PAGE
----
Destination: Seoul International Jazz Festival (2010)

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As expected, the Seoul International Jazz Festival lived up to its name. With different styles of jazz – and songs sung in different languages – the event was about as international an event as Seoul has had in quite awhile. Read Gord Sellar’s review as well.

I didn’t get the opportunity to attend all three nights of the event – Sunday evening was the only night I got to see. After an introduction and a few words from the MC, the first band kicked off.



As expected, the Seoul International Jazz Festival lived up to its name. With different styles of jazz – and songs sung in different languages – the event was about as international an event as Seoul has had in quite awhile. Read Gord Sellar’s review as well.

I didn’t get the opportunity to attend all three nights of the event – Sunday evening was the only night I got to see. After an introduction and a few words from the MC, the first band kicked off.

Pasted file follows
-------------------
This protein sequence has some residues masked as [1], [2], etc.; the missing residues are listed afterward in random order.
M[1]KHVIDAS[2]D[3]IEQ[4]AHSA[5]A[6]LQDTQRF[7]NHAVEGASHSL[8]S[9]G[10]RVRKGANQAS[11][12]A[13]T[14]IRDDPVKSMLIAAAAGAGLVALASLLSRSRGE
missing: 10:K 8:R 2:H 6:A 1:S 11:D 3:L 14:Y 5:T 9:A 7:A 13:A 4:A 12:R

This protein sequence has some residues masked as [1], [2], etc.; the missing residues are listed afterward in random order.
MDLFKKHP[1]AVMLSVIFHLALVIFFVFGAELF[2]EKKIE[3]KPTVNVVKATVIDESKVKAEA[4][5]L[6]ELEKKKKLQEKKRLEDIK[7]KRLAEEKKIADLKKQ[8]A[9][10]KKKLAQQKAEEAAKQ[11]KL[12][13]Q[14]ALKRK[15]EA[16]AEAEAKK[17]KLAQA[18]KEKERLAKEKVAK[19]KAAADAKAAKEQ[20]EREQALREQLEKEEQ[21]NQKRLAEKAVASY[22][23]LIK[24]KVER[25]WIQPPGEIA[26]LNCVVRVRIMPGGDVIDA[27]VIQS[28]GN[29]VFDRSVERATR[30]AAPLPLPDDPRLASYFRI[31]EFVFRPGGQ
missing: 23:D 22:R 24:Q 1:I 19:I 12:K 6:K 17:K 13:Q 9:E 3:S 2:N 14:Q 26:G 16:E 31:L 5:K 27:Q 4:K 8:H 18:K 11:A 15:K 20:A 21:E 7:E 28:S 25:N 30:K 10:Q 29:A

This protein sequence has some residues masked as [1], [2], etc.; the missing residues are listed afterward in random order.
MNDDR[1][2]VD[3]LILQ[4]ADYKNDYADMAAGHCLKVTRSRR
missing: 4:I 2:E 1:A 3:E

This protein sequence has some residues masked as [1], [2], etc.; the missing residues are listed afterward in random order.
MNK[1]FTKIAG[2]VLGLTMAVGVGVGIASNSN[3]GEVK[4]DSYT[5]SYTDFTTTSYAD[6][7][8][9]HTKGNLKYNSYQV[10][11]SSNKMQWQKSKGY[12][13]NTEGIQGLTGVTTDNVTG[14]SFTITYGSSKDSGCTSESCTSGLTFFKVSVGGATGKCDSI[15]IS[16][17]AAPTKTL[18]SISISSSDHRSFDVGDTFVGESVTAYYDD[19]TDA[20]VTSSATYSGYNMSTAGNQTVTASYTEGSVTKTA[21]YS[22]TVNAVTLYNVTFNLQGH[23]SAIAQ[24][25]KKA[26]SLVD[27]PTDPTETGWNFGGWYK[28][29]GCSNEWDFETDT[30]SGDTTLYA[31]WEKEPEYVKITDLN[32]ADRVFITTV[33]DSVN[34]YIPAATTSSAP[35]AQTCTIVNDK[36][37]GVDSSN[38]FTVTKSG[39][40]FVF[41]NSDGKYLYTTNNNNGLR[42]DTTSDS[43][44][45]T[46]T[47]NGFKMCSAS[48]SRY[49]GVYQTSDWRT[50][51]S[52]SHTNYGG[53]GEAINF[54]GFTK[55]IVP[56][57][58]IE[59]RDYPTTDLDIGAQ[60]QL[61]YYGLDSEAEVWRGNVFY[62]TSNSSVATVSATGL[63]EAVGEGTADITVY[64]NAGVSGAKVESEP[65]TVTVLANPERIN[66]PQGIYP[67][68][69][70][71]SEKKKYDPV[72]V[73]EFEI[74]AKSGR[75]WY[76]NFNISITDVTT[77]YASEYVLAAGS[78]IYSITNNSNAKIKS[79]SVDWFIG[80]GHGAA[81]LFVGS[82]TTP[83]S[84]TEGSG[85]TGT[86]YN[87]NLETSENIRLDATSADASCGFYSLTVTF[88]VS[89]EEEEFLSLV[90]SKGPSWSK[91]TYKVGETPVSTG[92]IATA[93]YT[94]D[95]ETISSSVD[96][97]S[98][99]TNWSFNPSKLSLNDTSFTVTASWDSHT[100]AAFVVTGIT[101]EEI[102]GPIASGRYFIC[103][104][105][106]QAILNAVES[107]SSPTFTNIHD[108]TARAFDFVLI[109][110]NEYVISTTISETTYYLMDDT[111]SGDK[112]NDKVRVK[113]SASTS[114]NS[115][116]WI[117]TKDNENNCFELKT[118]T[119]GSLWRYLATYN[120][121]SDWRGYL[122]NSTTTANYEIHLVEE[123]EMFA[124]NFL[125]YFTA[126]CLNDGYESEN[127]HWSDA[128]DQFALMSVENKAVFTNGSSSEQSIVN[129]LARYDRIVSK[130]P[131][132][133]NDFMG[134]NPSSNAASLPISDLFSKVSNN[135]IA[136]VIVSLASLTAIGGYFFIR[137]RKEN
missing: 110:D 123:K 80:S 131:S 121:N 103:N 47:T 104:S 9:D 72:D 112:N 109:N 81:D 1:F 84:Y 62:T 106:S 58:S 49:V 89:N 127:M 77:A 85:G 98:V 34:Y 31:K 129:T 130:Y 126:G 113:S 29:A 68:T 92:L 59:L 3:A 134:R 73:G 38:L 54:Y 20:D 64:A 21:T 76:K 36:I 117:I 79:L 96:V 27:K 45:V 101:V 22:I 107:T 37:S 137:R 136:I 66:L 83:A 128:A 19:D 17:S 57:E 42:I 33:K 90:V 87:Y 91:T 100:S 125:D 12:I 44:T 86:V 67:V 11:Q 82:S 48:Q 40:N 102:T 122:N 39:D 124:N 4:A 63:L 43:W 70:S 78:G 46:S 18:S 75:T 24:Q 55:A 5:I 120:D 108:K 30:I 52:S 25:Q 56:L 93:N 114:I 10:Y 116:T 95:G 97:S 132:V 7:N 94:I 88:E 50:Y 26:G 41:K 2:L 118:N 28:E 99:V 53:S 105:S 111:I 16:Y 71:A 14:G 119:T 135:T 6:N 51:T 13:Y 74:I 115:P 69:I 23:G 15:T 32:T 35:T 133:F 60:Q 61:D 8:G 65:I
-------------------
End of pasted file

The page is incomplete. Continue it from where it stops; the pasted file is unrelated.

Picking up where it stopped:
The first band, 박동화, AKA ‘White Day’, featured a couple songs that attempted to interlace jazz with a hip-hop and rap sounds. The Korean band sang in English, but rapped in Korean – an interesting combination, but probably not one I’d listen to again.

Except for the foreign performers, I didn’t see another non-Korean there. A little surprising, considering the international popularity of the genre.

The second band, Nana Quartet (나나퀄텟) featured an excellent English singer and tinkered with some African and Cuban rhythms. Their version of ‘I Will Survive’, done reggae-style at half the original tempo, was a highlight.


The third band was from France – Florence Davis entertained the crowd by speaking French, then subsequently trying to lip sync with the Korean translator. Most of her songs were in French, although they did a nice job of “Man in the Middle” in English.

The final band, a Korean band named 봄여름가을겨울 (Spring Summer Fall Winter), was easily the most energetic. Their version of ‘I Shot the Sheriff’ wasn’t recognized until they reached the familar chorus.

Seoul Forest ended up being a decent venue for the hundreds of people that showed up – a few vendors would have been more convenient than having to pack everything in, though. The event, while well-organized, left me feeling more ‘meh’ than satisfied.

Ratings (out of 5 taeguks):

Ease to arrive:

Foreigner-friendly:

Convenience facilities:

Worth the visit:

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